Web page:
WEDNESDAY, Oct. 14 (HealthDay News) -- Drugs such as methotrexate and anti-epileptics that reduce folic acid levels during the first trimester of pregnancy more than double the risk of congenital abnormalities in the developing fetus, according to a study published online Oct. 14 in the British Journal of Clinical Pharmacology.

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Study Links Sleep Environment to Sudden Infant Deaths

WEDNESDAY, Oct. 14 (HealthDay News) -- In England, sudden infant death syndrome (SIDS) is associated with potentially hazardous co-sleeping environments, including sharing a bed or sofa with a parent who has recently consumed alcohol or narcotics, according to a study published online Oct. 13 in BMJ.

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Study Finds Exercise Reduces Bone Loss During Lactation

WEDNESDAY, Oct. 14 (HealthDay News) -- Lactating women who participate in a resistance and aerobic exercise program may experience less bone loss, according to a study published in the October issue of Medicine & Science in Sports & Exercise.

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Breast-Conserving Surgery, Mastectomy Rates Surveyed

TUESDAY, Oct. 13 (HealthDay News) -- Breast-conserving surgery (BCS) is attempted in the majority of patients, with factors linked to mastectomy including surgeon recommendation, personal decision and failure of BCS, according to results of a survey published in the Oct. 14 issue of the Journal of the American Medical Association.

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Physician Complication Rate Higher After Limited Sleep

TUESDAY, Oct. 13 (HealthDay News) -- Complication rates are higher for attending physicians who have to work again less than six hours after the end of their shift the night before, according to a study in the Oct. 14 issue of Journal of the American Medical Association.

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Standards of Care Evolving for Uncommon Uterine Cancer

TUESDAY, Oct. 13 (HealthDay News) -- Uterine papillary serous carcinoma (UPSC), the less common form of endometrial cancer, causes a disproportionate number of deaths, and more clinical trials are needed to develop evidence-based management strategies, according to a literature review in the October issue of Gynecologic Oncology.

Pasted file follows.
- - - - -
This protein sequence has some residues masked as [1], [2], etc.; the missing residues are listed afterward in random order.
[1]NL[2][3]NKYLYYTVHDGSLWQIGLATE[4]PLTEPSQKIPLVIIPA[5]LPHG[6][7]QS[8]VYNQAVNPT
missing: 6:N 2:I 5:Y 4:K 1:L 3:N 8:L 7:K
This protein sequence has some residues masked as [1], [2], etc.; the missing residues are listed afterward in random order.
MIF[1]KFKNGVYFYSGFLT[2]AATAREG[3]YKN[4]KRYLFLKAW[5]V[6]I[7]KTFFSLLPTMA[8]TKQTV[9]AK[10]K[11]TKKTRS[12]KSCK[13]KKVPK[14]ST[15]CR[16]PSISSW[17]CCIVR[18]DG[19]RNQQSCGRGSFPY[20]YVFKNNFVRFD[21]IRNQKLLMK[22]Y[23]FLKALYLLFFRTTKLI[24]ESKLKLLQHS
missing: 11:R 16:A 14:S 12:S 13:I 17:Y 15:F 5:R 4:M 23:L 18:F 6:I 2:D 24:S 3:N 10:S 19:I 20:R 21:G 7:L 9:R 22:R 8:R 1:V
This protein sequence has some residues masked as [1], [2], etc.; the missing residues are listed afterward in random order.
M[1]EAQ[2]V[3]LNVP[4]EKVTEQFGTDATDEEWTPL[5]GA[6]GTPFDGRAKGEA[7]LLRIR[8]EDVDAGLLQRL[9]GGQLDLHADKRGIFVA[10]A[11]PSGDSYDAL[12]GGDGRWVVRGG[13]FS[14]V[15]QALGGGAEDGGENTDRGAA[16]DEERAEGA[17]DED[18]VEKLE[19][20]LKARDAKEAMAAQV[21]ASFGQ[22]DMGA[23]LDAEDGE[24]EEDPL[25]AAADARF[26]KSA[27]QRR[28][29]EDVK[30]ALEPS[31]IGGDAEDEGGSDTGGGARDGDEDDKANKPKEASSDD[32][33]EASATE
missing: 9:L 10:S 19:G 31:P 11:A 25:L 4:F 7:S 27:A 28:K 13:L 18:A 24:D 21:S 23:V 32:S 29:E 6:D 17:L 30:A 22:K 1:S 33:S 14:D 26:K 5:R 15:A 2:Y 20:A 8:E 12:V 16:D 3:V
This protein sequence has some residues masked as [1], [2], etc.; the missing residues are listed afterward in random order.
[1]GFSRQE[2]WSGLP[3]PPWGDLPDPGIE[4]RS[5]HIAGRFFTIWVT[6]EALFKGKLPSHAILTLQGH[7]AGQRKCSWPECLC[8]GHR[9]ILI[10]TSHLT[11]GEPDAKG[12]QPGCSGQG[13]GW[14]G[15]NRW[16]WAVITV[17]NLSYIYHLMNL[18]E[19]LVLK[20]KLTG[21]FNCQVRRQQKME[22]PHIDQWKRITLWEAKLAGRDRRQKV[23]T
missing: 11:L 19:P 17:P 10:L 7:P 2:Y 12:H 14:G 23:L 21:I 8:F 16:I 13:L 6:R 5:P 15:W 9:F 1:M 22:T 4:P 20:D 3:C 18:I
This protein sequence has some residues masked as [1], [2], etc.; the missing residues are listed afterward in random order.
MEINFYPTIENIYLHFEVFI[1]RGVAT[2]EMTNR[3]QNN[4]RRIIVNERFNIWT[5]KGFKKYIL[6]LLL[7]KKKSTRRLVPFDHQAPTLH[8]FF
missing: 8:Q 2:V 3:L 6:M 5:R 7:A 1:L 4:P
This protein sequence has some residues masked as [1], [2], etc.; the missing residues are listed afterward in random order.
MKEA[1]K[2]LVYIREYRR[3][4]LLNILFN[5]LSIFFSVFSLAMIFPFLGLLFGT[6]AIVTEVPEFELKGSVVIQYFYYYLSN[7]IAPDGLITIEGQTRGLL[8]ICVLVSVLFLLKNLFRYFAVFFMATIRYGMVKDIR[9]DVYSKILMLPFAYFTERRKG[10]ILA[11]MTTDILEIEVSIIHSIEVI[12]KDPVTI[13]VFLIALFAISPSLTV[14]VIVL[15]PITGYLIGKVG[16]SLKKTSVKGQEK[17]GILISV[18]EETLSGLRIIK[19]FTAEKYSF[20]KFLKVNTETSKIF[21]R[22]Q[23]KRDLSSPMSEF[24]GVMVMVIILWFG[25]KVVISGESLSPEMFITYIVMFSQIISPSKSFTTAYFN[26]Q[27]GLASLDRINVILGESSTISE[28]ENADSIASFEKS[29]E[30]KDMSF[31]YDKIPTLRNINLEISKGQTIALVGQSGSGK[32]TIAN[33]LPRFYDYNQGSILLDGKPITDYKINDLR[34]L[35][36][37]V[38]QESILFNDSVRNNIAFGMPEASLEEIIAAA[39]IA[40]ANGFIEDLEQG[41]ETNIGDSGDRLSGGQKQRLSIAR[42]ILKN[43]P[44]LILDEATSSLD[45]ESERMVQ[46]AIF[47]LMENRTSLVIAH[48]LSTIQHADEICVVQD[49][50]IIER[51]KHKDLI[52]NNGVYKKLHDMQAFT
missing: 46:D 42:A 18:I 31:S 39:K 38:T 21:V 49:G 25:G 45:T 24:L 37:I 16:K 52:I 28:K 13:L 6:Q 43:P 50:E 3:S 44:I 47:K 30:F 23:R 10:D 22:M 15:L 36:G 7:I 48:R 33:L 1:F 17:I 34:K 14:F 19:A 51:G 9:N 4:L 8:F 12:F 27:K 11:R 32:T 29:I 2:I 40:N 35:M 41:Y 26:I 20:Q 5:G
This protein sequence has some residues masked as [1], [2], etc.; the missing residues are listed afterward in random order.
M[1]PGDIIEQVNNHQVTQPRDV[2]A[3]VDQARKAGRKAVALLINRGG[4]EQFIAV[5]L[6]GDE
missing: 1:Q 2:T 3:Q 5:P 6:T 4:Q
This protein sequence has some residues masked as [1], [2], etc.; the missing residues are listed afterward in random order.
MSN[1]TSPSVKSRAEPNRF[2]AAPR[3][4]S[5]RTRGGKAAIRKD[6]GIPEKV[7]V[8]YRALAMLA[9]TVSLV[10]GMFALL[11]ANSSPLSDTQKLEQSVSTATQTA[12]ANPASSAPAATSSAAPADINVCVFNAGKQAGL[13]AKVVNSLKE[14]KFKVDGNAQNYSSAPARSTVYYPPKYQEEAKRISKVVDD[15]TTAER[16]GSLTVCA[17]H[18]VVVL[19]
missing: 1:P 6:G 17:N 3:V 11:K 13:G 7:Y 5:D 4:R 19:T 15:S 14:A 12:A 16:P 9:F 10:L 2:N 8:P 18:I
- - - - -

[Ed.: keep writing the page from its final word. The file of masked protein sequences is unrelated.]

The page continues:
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Prenatal Drug Exposure Linked to Children's Later Behaviors

TUESDAY, Oct. 13 (HealthDay News) -- Prenatal substance exposure could lead to later behavioral problems in children through multiple pathways, according to research published online Oct. 12 in Pediatrics.

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Study Evaluates Hospital Quality and Mortality Rates

TUESDAY, Oct. 13 (HealthDay News) -- Hospital mortality rates in the United States have improved, although major differences in quality still exist between the best and worst hospitals, according to a report published Oct. 13 by HealthGrades.

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Lifestyle Counseling May Help Obese With Weight Loss

TUESDAY, Oct. 13 (HealthDay News) -- Lifestyle counseling from a clinical practitioner targeting prevention of weight gain may help overweight and obese individuals lose or maintain their weight, according to the results of a Dutch randomized control trial published in the October issue of the American Journal of Preventive Medicine.

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Preoperative Biomarker Levels May Predict Cardiac Events

TUESDAY, Oct. 13 (HealthDay News) -- Patients with high preoperative levels of brain natriuretic peptide (BNP) or N-terminal pro-B-type natriuretic peptide (NT-proBNP) may be at a higher risk of adverse cardiovascular outcomes within 30 days of non-cardiac surgery, according to a systematic review published in the Oct. 20 issue of the Journal of the American College of Cardiology.

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Racial Disparities Persist in Prevalence of HIV Infection

MONDAY, Oct. 12 (HealthDay News) -- More than 20 years after the identification of HIV, the racial disparity between African-Americans and Caucasians in HIV prevalence has persisted despite massive governmental and private efforts to contain the AIDS epidemic, according to a study published online Oct. 6 in the American Journal of Preventive Medicine.

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Health Care Disparities Among States Found to Be Widening

FRIDAY, Oct. 9 (HealthDay News) -- Increasing health care costs and growing disparities in coverage among U.S. states point to the urgent need for national health care reform, according to an Oct. 8 state-by-state report card from the Commonwealth Fund Commission, a private foundation supporting research on the health care system.

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Impact of Maternal Depression and Abuse on Children Studied

FRIDAY, Oct. 9 (HealthDay News) -- When mothers have mental health problems or are victims of family abuse, it negatively impacts the care and health of their children, according to a pair of studies in the October issue of the Archives of Pediatrics & Adolescent Medicine.

Abstract - Conron
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Miscarriage Management Type Not Found to Affect Fertility

FRIDAY, Oct. 9 (HealthDay News) -- Women who have a miscarriage can be reassured that the type of miscarriage management they choose will not have an impact on their future fertility, according to a study published Oct. 8 in BMJ.

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Chemical in Plastics Linked to Behaviors in Young Girls